Land, Law and Politics in Africa: Mediating Conflict and Reshaping the State

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Jan Abbink, Jon Abbink, Mirjam de Bruijn
BRILL, Nov 11, 2011 - Law - 386 pages
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This volume presents a wide selection of studies on the issues of law, land dispute and conflict (mediation) in Africa, reconsidering the role of state agents and other actors in these matters. The focus is on analyzing how citizens, state institutions and concerned (inter)national actors aim to find solutions to disputes, tension and conflict that are part of social life. The authors have approached the subject of Land, Law and Politics in Africa from a variety of disciplinary angles. The issues at stake comprise land access and land use, state politics and democratization efforts, the relationship between constitutional/state law and customary law, the challenges of urban and rural conflicts, border issues and the conceptions of (human) rights. On the basis of new empirical studies, the authors plead for a more holistic perspective on the above issues and on developmental policy in general. The book has 15 chapters in four thematic parts, focusing on historical and cultural aspects of politics and authority; land law and land disputes; constitutionalism and politics; and conflict studies. The volume is also a tribute to the work of Gerti Hesseling (1946-2009), a Dutch Africanist with a successful career as a scholar of constitutional and land law, focusing on West Africa.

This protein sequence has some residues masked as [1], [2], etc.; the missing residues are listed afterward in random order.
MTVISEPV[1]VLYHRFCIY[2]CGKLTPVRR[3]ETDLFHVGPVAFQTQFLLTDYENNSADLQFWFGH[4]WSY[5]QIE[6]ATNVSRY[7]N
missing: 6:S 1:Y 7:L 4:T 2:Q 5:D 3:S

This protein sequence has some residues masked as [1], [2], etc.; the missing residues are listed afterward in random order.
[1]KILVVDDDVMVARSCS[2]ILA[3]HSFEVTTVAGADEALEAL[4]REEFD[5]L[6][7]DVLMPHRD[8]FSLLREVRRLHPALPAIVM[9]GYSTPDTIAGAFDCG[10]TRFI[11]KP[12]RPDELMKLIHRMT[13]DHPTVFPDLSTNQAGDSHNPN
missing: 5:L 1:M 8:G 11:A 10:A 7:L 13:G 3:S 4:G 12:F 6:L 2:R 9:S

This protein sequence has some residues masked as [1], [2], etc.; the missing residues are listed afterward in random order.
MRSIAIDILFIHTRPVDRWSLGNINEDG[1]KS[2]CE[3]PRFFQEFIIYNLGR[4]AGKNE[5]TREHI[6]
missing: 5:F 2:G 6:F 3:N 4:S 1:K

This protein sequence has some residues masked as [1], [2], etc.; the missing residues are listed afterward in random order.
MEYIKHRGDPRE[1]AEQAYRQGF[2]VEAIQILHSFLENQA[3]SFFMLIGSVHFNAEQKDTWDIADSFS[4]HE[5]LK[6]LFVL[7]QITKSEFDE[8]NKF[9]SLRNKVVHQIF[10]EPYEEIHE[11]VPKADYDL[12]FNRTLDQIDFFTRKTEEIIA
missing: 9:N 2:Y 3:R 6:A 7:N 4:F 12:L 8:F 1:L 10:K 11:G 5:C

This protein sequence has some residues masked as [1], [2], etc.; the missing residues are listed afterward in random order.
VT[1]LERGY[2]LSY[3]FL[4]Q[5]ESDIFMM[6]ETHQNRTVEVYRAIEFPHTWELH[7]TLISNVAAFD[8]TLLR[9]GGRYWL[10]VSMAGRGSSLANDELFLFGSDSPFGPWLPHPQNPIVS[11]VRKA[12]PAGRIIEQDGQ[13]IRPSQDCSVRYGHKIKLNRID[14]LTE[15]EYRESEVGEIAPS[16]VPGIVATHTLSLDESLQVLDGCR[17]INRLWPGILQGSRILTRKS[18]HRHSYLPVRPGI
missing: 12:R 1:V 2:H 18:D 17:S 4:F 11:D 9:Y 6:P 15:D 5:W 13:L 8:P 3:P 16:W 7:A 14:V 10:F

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About the author (2011)

Jan Abbink works as a senior researcher at the African Studies Centre, Leiden, and as a research professor at VU University, Amsterdam. His interests are political anthropology, ethno-history, and culture and religion in the Horn of Africa (Ethiopia, Somalia). Current research projects are on Ethiopian regional history and livelihoods, the rhetoric and practice of development, and religion and community formation in Northeast Africa. Mirjam de Bruijn is an anthropologist and senior researcher at the African Studies Centre, Leiden, Professor of African Studies (Contemporary History and Anthropology of West and Central Africa) at Leiden University and director of the Research Masters in African Studies at the ASC. Her research has developed around the theme of mobility and she has done extensive fieldwork in Chad, Mali and Cameroon on (interdisciplinary) projects on migration, conflict and poverty, and mobility and communication technology.

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